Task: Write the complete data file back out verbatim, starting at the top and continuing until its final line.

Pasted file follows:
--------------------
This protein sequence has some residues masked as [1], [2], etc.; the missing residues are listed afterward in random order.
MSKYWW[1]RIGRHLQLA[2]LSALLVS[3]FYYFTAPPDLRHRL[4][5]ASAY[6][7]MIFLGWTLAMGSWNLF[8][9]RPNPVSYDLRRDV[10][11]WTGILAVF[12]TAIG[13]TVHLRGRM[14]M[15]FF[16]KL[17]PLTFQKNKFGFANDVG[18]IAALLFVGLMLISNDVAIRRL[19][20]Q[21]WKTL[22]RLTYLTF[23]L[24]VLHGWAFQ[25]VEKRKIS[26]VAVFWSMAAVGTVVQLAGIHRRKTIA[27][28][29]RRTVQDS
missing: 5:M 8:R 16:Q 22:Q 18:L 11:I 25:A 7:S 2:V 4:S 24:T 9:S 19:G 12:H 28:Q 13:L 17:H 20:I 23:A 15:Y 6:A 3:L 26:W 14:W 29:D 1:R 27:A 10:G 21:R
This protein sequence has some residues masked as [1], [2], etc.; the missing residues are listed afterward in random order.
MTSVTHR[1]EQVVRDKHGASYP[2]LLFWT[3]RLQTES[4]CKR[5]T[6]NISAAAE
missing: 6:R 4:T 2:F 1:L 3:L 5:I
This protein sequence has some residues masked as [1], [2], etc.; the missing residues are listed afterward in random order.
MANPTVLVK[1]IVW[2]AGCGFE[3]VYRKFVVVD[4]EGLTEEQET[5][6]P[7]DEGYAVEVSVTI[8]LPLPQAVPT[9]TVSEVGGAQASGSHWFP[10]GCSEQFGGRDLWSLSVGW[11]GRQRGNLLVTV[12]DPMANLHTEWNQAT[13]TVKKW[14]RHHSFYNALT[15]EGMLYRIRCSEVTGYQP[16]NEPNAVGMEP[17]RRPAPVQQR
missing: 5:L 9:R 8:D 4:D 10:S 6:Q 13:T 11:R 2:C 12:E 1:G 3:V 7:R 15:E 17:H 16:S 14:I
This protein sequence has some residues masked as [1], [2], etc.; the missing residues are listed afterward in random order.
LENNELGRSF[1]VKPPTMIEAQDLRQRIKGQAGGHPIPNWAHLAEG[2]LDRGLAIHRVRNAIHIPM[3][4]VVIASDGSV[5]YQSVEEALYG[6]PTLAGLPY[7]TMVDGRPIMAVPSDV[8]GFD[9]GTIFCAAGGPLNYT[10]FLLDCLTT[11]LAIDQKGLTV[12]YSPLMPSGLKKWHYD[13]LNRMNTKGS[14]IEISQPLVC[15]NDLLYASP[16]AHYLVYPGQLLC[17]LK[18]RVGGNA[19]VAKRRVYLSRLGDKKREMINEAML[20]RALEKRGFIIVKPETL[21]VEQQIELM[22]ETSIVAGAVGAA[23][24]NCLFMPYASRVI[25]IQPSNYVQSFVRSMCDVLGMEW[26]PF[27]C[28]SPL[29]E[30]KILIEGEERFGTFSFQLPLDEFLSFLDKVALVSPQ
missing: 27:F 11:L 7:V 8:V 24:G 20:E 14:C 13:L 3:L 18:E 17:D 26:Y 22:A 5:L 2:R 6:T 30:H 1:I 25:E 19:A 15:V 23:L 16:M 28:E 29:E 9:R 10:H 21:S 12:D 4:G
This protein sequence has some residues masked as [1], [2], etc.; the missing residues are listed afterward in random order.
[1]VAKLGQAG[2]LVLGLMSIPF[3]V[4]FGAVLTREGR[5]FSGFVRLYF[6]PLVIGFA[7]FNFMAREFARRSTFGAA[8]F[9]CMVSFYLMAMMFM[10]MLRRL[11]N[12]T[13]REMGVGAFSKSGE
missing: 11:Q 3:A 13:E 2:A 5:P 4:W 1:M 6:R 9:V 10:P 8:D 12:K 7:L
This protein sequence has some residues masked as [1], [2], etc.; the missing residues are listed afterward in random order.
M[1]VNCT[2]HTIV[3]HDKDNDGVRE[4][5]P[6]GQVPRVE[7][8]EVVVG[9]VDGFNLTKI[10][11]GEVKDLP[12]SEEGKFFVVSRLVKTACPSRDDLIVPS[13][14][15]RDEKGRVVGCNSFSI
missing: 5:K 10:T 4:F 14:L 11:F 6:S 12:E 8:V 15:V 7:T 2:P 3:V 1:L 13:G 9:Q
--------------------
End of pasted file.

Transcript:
This protein sequence has some residues masked as [1], [2], etc.; the missing residues are listed afterward in random order.
MSKYWW[1]RIGRHLQLA[2]LSALLVS[3]FYYFTAPPDLRHRL[4][5]ASAY[6][7]MIFLGWTLAMGSWNLF[8][9]RPNPVSYDLRRDV[10][11]WTGILAVF[12]TAIG[13]TVHLRGRM[14]M[15]FF[16]KL[17]PLTFQKNKFGFANDVG[18]IAALLFVGLMLISNDVAIRRL[19][20]Q[21]WKTL[22]RLTYLTF[23]L[24]VLHGWAFQ[25]VEKRKIS[26]VAVFWSMAAVGTVVQLAGIHRRKTIA[27][28][29]RRTVQDS
missing: 5:M 8:R 16:Q 22:Q 18:L 11:I 25:A 7:S 2:V 4:S 24:T 9:S 19:G 12:H 28:Q 13:L 17:H 20:I 23:A 15:Y 6:A 3:L 26:W 14:W 29:D 1:R 27:A 10:G 21:R
This protein sequence has some residues masked as [1], [2], etc.; the missing residues are listed afterward in random order.
MTSVTHR[1]EQVVRDKHGASYP[2]LLFWT[3]RLQTES[4]CKR[5]T[6]NISAAAE
missing: 6:R 4:T 2:F 1:L 3:L 5:I
This protein sequence has some residues masked as [1], [2], etc.; the missing residues are listed afterward in random order.
MANPTVLVK[1]IVW[2]AGCGFE[3]VYRKFVVVD[4]EGLTEEQET[5][6]P[7]DEGYAVEVSVTI[8]LPLPQAVPT[9]TVSEVGGAQASGSHWFP[10]GCSEQFGGRDLWSLSVGW[11]GRQRGNLLVTV[12]DPMANLHTEWNQAT[13]TVKKW[14]RHHSFYNALT[15]EGMLYRIRCSEVTGYQP[16]NEPNAVGMEP[17]RRPAPVQQR
missing: 5:L 9:R 8:D 4:D 10:S 6:Q 13:T 11:R 2:C 12:E 1:G 3:V 7:R 15:E 17:H 16:S 14:I
This protein sequence has some residues masked as [1], [2], etc.; the missing residues are listed afterward in random order.
LENNELGRSF[1]VKPPTMIEAQDLRQRIKGQAGGHPIPNWAHLAEG[2]LDRGLAIHRVRNAIHIPM[3][4]VVIASDGSV[5]YQSVEEALYG[6]PTLAGLPY[7]TMVDGRPIMAVPSDV[8]GFD[9]GTIFCAAGGPLNYT[10]FLLDCLTT[11]LAIDQKGLTV[12]YSPLMPSGLKKWHYD[13]LNRMNTKGS[14]IEISQPLVC[15]NDLLYASP[16]AHYLVYPGQLLC[17]LK[18]RVGGNA[19]VAKRRVYLSRLGDKKREMINEAML[20]RALEKRGFIIVKPETL[21]VEQQIELM[22]ETSIVAGAVGAA[23][24]NCLFMPYASRVI[25]IQPSNYVQSFVRSMCDVLGMEW[26]PF[27]C[28]SPL[29]E[30]KILIEGEERFGTFSFQLPLDEFLSFLDKVALVSPQ
missing: 27:F 11:L 7:V 8:V 24:G 20:E 14:C 13:L 3:L 18:E 17:D 26:Y 22:A 5:L 2:R 6:T 30:H 1:I 25:E 19:A 15:V 23:L 16:M 28:E 29:E 9:R 10:H 21:S 12:D 4:G
This protein sequence has some residues masked as [1], [2], etc.; the missing residues are listed afterward in random order.
[1]VAKLGQAG[2]LVLGLMSIPF[3]V[4]FGAVLTREGR[5]FSGFVRLYF[6]PLVIGFA[7]FNFMAREFARRSTFGAA[8]F[9]CMVSFYLMAMMFM[10]MLRRL[11]N[12]T[13]REMGVGAFSKSGE
missing: 11:Q 3:A 13:E 2:A 5:P 4:W 1:M 6:R 9:V 10:P 8:D 12:K 7:L
This protein sequence has some residues masked as [1], [2], etc.; the missing residues are listed afterward in random order.
M[1]VNCT[2]HTIV[3]HDKDNDGVRE[4][5]P[6]GQVPRVE[7][8]EVVVG[9]VDGFNLTKI[10][11]GEVKDLP[12]SEEGKFFVVSRLVKTACPSRDDLIVPS[13][14][15]RDEKGRVVGCNSFSI
missing: 5:K 10:T 4:F 14:L 11:F 6:S 12:E 8:V 15:V 7:T 2:P 3:V 1:L 13:G 9:Q